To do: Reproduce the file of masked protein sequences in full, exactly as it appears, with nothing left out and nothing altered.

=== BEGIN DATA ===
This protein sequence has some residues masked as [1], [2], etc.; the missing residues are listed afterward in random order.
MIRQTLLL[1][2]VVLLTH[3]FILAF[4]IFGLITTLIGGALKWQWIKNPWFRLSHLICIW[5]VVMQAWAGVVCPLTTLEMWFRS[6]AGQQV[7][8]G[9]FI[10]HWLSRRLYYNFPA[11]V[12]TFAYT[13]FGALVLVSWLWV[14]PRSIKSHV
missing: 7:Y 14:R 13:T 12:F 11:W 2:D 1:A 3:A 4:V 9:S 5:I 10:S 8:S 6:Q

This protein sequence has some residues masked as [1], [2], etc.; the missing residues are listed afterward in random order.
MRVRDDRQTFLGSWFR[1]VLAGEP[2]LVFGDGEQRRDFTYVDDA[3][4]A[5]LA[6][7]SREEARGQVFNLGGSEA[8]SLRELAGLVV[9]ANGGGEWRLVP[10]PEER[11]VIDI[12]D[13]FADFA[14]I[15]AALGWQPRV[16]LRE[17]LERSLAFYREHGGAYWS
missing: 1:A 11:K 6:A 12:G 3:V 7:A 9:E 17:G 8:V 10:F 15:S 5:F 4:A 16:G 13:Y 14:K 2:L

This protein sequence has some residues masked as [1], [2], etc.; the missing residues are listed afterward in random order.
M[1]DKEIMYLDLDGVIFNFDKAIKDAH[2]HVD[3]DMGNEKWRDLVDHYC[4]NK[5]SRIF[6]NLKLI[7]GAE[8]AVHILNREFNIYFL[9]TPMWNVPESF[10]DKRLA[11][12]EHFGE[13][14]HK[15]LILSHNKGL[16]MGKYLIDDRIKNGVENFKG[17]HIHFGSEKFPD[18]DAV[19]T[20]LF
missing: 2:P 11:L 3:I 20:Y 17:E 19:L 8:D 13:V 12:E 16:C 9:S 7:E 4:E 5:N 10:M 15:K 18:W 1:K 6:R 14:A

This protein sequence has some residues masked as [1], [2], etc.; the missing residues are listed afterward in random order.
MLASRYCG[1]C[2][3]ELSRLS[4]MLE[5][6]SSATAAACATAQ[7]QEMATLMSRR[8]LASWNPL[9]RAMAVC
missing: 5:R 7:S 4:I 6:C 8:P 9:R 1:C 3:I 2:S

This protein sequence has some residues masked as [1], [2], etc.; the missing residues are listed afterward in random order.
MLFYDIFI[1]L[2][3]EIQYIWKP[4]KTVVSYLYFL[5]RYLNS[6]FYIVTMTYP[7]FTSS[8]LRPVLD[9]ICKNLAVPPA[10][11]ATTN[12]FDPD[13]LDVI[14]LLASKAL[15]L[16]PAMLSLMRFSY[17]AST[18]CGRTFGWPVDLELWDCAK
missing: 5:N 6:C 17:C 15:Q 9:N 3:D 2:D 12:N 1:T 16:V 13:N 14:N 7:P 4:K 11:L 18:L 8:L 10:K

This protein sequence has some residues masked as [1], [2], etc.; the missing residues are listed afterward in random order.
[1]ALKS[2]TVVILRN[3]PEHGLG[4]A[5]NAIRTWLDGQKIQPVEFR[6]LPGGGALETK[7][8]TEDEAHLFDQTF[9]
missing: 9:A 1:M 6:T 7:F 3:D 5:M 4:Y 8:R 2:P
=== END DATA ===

This protein sequence has some residues masked as [1], [2], etc.; the missing residues are listed afterward in random order.
MIRQTLLL[1][2]VVLLTH[3]FILAF[4]IFGLITTLIGGALKWQWIKNPWFRLSHLICIW[5]VVMQAWAGVVCPLTTLEMWFRS[6]AGQQV[7][8]G[9]FI[10]HWLSRRLYYNFPA[11]V[12]TFAYT[13]FGALVLVSWLWV[14]PRSIKSHV
missing: 7:Y 14:R 13:T 12:F 11:W 2:D 1:A 3:A 4:V 9:S 5:I 10:S 8:S 6:Q

This protein sequence has some residues masked as [1], [2], etc.; the missing residues are listed afterward in random order.
MRVRDDRQTFLGSWFR[1]VLAGEP[2]LVFGDGEQRRDFTYVDDA[3][4]A[5]LA[6][7]SREEARGQVFNLGGSEA[8]SLRELAGLVV[9]ANGGGEWRLVP[10]PEER[11]VIDI[12]D[13]FADFA[14]I[15]AALGWQPRV[16]LRE[17]LERSLAFYREHGGAYWS
missing: 1:A 11:K 6:A 12:G 3:V 7:A 9:E 17:G 8:V 10:F 15:S 5:F 4:A 16:G 13:Y 14:K 2:L

This protein sequence has some residues masked as [1], [2], etc.; the missing residues are listed afterward in random order.
M[1]DKEIMYLDLDGVIFNFDKAIKDAH[2]HVD[3]DMGNEKWRDLVDHYC[4]NK[5]SRIF[6]NLKLI[7]GAE[8]AVHILNREFNIYFL[9]TPMWNVPESF[10]DKRLA[11][12]EHFGE[13][14]HK[15]LILSHNKGL[16]MGKYLIDDRIKNGVENFKG[17]HIHFGSEKFPD[18]DAV[19]T[20]LF
missing: 2:P 11:L 3:I 20:Y 17:E 19:L 8:D 13:V 12:E 16:C 9:S 7:E 4:E 5:N 10:M 15:K 18:W 1:K 6:R 14:A

This protein sequence has some residues masked as [1], [2], etc.; the missing residues are listed afterward in random order.
MLASRYCG[1]C[2][3]ELSRLS[4]MLE[5][6]SSATAAACATAQ[7]QEMATLMSRR[8]LASWNPL[9]RAMAVC
missing: 5:R 7:S 4:I 6:C 8:P 9:R 1:C 3:I 2:S

This protein sequence has some residues masked as [1], [2], etc.; the missing residues are listed afterward in random order.
MLFYDIFI[1]L[2][3]EIQYIWKP[4]KTVVSYLYFL[5]RYLNS[6]FYIVTMTYP[7]FTSS[8]LRPVLD[9]ICKNLAVPPA[10][11]ATTN[12]FDPD[13]LDVI[14]LLASKAL[15]L[16]PAMLSLMRFSY[17]AST[18]CGRTFGWPVDLELWDCAK
missing: 5:N 6:C 17:C 15:Q 9:N 3:D 2:D 12:N 1:T 16:V 13:N 14:N 7:P 4:K 11:L 18:L 8:L 10:K

This protein sequence has some residues masked as [1], [2], etc.; the missing residues are listed afterward in random order.
[1]ALKS[2]TVVILRN[3]PEHGLG[4]A[5]NAIRTWLDGQKIQPVEFR[6]LPGGGALETK[7][8]TEDEAHLFDQTF[9]
missing: 9:A 1:M 6:T 7:F 3:D 5:M 4:Y 8:R 2:P